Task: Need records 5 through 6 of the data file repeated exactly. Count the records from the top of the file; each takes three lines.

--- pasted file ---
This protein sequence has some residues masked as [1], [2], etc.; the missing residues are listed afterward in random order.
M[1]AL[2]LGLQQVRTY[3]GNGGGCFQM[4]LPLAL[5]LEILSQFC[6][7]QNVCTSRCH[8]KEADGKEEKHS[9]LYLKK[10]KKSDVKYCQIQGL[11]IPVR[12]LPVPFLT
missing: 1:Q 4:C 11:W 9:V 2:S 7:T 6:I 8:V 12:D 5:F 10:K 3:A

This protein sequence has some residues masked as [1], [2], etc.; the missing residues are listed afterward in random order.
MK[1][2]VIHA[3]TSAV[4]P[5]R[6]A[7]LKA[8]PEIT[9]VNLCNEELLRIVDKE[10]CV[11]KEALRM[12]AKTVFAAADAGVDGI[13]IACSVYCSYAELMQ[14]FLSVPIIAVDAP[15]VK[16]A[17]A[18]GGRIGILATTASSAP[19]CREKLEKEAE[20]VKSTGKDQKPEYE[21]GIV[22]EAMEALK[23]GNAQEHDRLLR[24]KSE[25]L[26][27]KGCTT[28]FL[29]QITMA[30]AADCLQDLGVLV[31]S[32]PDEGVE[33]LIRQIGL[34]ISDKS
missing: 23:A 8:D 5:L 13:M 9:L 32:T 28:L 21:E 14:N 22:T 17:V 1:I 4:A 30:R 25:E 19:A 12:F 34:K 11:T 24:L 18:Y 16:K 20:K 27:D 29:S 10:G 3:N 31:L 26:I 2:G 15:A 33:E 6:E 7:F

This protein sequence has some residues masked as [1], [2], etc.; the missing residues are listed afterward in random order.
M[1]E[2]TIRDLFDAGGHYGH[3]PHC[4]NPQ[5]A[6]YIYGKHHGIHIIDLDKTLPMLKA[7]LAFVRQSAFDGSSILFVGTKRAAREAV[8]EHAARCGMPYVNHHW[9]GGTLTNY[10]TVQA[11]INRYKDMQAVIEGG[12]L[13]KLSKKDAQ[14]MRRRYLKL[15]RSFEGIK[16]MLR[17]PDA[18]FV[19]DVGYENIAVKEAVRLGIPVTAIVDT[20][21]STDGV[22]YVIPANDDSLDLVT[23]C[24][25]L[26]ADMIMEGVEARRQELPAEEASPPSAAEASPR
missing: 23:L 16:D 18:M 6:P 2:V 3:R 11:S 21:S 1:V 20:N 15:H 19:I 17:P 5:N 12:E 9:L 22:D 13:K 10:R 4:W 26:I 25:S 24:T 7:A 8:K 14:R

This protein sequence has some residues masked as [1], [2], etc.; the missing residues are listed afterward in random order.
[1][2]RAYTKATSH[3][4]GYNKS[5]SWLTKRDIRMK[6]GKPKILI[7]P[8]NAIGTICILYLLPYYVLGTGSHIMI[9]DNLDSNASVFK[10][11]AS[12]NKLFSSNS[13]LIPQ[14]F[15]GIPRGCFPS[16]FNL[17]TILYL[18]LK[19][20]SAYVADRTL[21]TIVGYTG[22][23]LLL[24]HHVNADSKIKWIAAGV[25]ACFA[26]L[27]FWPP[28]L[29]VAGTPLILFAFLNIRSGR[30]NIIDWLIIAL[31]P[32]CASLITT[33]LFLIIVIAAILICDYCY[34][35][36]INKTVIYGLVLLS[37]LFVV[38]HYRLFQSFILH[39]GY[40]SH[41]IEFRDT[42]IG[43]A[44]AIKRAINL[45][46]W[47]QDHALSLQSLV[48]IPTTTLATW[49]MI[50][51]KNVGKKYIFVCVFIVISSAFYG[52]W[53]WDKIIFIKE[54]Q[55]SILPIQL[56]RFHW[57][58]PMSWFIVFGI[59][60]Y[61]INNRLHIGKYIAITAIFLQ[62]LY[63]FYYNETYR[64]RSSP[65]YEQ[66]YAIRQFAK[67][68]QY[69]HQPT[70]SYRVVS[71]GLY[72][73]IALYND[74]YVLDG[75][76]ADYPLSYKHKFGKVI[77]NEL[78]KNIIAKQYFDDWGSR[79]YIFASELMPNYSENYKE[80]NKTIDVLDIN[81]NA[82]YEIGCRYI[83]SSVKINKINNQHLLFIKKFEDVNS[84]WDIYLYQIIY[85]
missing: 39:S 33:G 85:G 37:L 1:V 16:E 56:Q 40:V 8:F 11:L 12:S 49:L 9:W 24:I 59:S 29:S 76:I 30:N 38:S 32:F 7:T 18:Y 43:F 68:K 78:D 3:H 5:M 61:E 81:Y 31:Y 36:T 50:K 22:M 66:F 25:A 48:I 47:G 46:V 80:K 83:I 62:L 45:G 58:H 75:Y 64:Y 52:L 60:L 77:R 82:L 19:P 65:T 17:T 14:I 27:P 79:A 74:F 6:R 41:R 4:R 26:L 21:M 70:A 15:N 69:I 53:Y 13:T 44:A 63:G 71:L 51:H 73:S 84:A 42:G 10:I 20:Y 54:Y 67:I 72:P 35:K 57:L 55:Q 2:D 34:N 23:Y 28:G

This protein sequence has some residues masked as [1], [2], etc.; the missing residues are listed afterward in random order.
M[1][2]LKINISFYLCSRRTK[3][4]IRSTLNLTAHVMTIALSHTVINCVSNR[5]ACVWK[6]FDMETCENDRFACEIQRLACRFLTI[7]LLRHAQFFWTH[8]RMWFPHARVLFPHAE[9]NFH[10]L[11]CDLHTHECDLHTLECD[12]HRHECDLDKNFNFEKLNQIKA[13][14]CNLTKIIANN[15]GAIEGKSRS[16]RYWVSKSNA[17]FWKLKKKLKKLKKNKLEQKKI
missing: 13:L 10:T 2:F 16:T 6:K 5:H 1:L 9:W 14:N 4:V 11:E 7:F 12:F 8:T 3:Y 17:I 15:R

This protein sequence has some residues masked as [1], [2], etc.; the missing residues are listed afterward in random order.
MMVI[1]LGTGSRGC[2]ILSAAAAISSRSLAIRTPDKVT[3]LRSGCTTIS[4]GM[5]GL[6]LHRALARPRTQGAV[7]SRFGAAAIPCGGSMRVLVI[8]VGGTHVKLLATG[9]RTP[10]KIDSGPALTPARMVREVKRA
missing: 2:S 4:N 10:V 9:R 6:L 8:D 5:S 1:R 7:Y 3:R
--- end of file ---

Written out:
This protein sequence has some residues masked as [1], [2], etc.; the missing residues are listed afterward in random order.
M[1][2]LKINISFYLCSRRTK[3][4]IRSTLNLTAHVMTIALSHTVINCVSNR[5]ACVWK[6]FDMETCENDRFACEIQRLACRFLTI[7]LLRHAQFFWTH[8]RMWFPHARVLFPHAE[9]NFH[10]L[11]CDLHTHECDLHTLECD[12]HRHECDLDKNFNFEKLNQIKA[13][14]CNLTKIIANN[15]GAIEGKSRS[16]RYWVSKSNA[17]FWKLKKKLKKLKKNKLEQKKI
missing: 13:L 10:T 2:F 16:T 6:K 5:H 1:L 9:W 14:N 4:V 11:E 7:F 12:F 8:T 3:Y 17:I 15:R

This protein sequence has some residues masked as [1], [2], etc.; the missing residues are listed afterward in random order.
MMVI[1]LGTGSRGC[2]ILSAAAAISSRSLAIRTPDKVT[3]LRSGCTTIS[4]GM[5]GL[6]LHRALARPRTQGAV[7]SRFGAAAIPCGGSMRVLVI[8]VGGTHVKLLATG[9]RTP[10]KIDSGPALTPARMVREVKRA
missing: 2:S 4:N 10:V 9:R 6:L 8:D 5:S 1:R 7:Y 3:R